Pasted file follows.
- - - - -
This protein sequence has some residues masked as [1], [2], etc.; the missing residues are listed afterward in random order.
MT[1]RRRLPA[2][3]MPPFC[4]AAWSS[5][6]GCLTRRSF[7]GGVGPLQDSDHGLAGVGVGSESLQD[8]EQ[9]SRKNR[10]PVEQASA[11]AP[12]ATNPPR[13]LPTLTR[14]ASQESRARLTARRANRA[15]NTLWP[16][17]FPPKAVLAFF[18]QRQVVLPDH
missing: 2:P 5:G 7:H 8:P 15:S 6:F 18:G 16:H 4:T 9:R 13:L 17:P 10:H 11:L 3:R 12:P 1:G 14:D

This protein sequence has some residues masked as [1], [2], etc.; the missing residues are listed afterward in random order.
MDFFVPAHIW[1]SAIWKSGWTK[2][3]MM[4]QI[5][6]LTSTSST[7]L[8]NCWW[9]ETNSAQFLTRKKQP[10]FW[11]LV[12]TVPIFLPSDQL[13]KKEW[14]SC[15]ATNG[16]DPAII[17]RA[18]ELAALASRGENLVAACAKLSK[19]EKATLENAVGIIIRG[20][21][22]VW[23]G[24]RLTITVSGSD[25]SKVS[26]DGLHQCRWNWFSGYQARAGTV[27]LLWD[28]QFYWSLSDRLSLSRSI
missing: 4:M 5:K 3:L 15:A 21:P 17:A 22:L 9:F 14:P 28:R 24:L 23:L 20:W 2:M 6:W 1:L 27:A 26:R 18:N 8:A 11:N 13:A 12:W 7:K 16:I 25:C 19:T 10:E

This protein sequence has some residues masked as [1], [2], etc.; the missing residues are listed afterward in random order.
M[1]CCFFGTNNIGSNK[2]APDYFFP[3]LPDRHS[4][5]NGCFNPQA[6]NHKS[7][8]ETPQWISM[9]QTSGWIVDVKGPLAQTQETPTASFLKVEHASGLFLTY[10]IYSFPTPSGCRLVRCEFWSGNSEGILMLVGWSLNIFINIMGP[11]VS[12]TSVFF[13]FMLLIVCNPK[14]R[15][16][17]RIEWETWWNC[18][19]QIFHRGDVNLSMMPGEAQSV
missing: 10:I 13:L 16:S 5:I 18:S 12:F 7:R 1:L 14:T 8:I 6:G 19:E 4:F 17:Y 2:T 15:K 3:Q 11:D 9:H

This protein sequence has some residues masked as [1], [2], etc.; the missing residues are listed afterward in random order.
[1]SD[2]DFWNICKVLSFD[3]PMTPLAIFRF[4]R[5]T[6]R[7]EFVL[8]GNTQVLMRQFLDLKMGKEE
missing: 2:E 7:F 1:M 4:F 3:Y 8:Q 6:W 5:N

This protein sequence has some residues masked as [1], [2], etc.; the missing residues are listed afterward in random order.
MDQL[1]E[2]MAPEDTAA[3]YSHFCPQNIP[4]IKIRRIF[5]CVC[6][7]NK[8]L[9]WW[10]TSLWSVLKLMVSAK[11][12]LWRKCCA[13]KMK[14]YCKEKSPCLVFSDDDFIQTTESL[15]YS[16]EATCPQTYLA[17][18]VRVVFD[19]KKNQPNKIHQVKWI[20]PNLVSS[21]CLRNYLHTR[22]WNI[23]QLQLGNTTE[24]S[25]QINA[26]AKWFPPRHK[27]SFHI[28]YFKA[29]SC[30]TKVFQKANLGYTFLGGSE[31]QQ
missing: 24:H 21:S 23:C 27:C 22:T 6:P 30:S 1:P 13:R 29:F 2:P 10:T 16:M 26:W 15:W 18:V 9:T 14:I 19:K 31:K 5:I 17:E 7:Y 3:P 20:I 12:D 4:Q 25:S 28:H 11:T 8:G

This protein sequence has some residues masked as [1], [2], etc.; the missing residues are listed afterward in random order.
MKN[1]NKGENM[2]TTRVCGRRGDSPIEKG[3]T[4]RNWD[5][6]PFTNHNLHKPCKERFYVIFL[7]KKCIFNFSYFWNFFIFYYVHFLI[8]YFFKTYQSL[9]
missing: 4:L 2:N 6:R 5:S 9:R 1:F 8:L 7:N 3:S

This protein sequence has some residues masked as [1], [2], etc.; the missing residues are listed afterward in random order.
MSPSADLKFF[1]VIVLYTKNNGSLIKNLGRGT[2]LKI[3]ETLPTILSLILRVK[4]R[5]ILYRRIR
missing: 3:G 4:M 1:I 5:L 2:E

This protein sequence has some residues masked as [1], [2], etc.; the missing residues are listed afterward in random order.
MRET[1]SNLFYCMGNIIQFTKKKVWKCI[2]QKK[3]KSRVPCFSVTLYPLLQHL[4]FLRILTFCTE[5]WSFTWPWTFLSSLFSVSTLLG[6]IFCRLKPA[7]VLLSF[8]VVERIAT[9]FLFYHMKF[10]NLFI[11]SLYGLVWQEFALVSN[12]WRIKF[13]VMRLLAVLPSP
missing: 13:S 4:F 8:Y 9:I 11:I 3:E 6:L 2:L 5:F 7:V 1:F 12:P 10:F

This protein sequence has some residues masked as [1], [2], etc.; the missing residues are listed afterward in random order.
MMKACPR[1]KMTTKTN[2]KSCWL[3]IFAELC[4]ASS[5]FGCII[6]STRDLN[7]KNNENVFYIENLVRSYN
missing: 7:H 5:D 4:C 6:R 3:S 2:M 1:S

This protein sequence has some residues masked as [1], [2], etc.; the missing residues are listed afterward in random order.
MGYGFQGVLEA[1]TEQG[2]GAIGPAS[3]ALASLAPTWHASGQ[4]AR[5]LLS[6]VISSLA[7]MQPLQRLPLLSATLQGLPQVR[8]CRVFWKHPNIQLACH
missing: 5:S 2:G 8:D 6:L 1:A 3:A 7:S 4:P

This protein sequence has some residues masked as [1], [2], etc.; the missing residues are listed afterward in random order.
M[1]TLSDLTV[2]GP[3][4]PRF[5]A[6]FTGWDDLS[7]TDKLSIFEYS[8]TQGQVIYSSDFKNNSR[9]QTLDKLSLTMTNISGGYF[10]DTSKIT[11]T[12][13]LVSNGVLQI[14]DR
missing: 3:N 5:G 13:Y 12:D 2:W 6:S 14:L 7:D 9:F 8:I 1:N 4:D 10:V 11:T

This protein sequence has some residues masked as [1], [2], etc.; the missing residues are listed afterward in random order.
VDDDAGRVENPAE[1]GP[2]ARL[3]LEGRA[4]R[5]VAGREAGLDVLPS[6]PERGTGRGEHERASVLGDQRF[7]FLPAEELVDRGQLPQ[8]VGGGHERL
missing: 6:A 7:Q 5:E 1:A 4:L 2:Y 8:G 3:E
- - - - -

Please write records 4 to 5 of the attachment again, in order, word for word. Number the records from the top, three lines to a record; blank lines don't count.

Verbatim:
This protein sequence has some residues masked as [1], [2], etc.; the missing residues are listed afterward in random order.
[1]SD[2]DFWNICKVLSFD[3]PMTPLAIFRF[4]R[5]T[6]R[7]EFVL[8]GNTQVLMRQFLDLKMGKEE
missing: 2:E 7:F 1:M 4:F 3:Y 8:Q 6:W 5:N

This protein sequence has some residues masked as [1], [2], etc.; the missing residues are listed afterward in random order.
MDQL[1]E[2]MAPEDTAA[3]YSHFCPQNIP[4]IKIRRIF[5]CVC[6][7]NK[8]L[9]WW[10]TSLWSVLKLMVSAK[11][12]LWRKCCA[13]KMK[14]YCKEKSPCLVFSDDDFIQTTESL[15]YS[16]EATCPQTYLA[17][18]VRVVFD[19]KKNQPNKIHQVKWI[20]PNLVSS[21]CLRNYLHTR[22]WNI[23]QLQLGNTTE[24]S[25]QINA[26]AKWFPPRHK[27]SFHI[28]YFKA[29]SC[30]TKVFQKANLGYTFLGGSE[31]QQ
missing: 24:H 21:S 23:C 27:C 22:T 6:P 30:S 1:P 13:R 29:F 2:P 10:T 16:M 26:W 15:W 18:V 9:T 14:I 19:K 31:K 5:I 17:E 7:Y 3:P 20:I 12:D 4:Q 25:S 28:H 11:T 8:G